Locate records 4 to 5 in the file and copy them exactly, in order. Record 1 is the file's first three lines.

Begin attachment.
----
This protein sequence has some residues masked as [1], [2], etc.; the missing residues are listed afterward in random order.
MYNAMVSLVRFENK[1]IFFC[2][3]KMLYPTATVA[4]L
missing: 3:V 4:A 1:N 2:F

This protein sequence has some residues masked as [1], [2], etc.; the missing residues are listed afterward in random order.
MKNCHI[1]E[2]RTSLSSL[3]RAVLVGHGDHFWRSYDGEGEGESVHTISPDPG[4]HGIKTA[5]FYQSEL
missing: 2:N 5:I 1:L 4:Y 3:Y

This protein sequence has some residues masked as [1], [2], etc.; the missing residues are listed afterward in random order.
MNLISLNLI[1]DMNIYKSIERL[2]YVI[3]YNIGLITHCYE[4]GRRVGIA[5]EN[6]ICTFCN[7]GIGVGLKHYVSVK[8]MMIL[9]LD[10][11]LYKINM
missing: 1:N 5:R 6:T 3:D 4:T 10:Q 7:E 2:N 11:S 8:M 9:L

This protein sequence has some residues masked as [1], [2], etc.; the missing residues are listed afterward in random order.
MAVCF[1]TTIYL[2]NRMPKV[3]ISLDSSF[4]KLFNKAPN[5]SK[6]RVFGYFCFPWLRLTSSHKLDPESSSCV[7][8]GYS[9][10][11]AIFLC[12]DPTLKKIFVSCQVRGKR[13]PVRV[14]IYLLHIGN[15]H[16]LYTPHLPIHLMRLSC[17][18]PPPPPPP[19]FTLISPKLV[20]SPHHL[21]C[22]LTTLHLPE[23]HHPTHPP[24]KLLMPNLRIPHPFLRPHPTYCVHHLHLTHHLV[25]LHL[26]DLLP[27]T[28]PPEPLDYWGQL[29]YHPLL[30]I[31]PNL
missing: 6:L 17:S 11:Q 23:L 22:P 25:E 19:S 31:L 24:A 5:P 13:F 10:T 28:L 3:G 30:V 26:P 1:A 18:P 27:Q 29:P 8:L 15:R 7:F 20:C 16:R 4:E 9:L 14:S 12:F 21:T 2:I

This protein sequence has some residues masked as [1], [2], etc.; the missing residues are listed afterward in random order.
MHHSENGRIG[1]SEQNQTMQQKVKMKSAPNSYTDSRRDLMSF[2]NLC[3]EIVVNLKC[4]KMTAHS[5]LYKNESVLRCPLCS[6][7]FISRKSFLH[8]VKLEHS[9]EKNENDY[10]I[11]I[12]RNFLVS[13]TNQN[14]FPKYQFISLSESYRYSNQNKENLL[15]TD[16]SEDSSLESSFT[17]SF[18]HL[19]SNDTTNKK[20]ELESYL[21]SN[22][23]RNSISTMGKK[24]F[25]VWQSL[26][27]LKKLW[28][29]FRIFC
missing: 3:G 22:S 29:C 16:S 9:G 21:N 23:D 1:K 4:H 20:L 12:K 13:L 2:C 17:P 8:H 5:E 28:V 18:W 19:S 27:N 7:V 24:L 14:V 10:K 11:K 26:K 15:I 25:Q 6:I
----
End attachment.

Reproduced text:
This protein sequence has some residues masked as [1], [2], etc.; the missing residues are listed afterward in random order.
MAVCF[1]TTIYL[2]NRMPKV[3]ISLDSSF[4]KLFNKAPN[5]SK[6]RVFGYFCFPWLRLTSSHKLDPESSSCV[7][8]GYS[9][10][11]AIFLC[12]DPTLKKIFVSCQVRGKR[13]PVRV[14]IYLLHIGN[15]H[16]LYTPHLPIHLMRLSC[17][18]PPPPPPP[19]FTLISPKLV[20]SPHHL[21]C[22]LTTLHLPE[23]HHPTHPP[24]KLLMPNLRIPHPFLRPHPTYCVHHLHLTHHLV[25]LHL[26]DLLP[27]T[28]PPEPLDYWGQL[29]YHPLL[30]I[31]PNL
missing: 6:L 17:S 11:Q 23:L 22:P 25:E 19:S 31:L 24:A 5:P 13:F 10:T 28:L 3:G 30:V 26:P 1:A 18:P 27:Q 29:P 8:L 15:R 7:F 20:C 16:R 4:E 9:L 14:S 12:F 21:T 2:I

This protein sequence has some residues masked as [1], [2], etc.; the missing residues are listed afterward in random order.
MHHSENGRIG[1]SEQNQTMQQKVKMKSAPNSYTDSRRDLMSF[2]NLC[3]EIVVNLKC[4]KMTAHS[5]LYKNESVLRCPLCS[6][7]FISRKSFLH[8]VKLEHS[9]EKNENDY[10]I[11]I[12]RNFLVS[13]TNQN[14]FPKYQFISLSESYRYSNQNKENLL[15]TD[16]SEDSSLESSFT[17]SF[18]HL[19]SNDTTNKK[20]ELESYL[21]SN[22][23]RNSISTMGKK[24]F[25]VWQSL[26][27]LKKLW[28][29]FRIFC
missing: 3:G 22:S 29:C 16:S 9:G 21:N 23:D 1:K 4:H 20:L 12:K 13:L 2:C 17:P 8:H 5:E 28:V 18:W 19:S 27:N 7:V 24:L 14:V 10:K 11:K 26:K 15:I 25:Q 6:I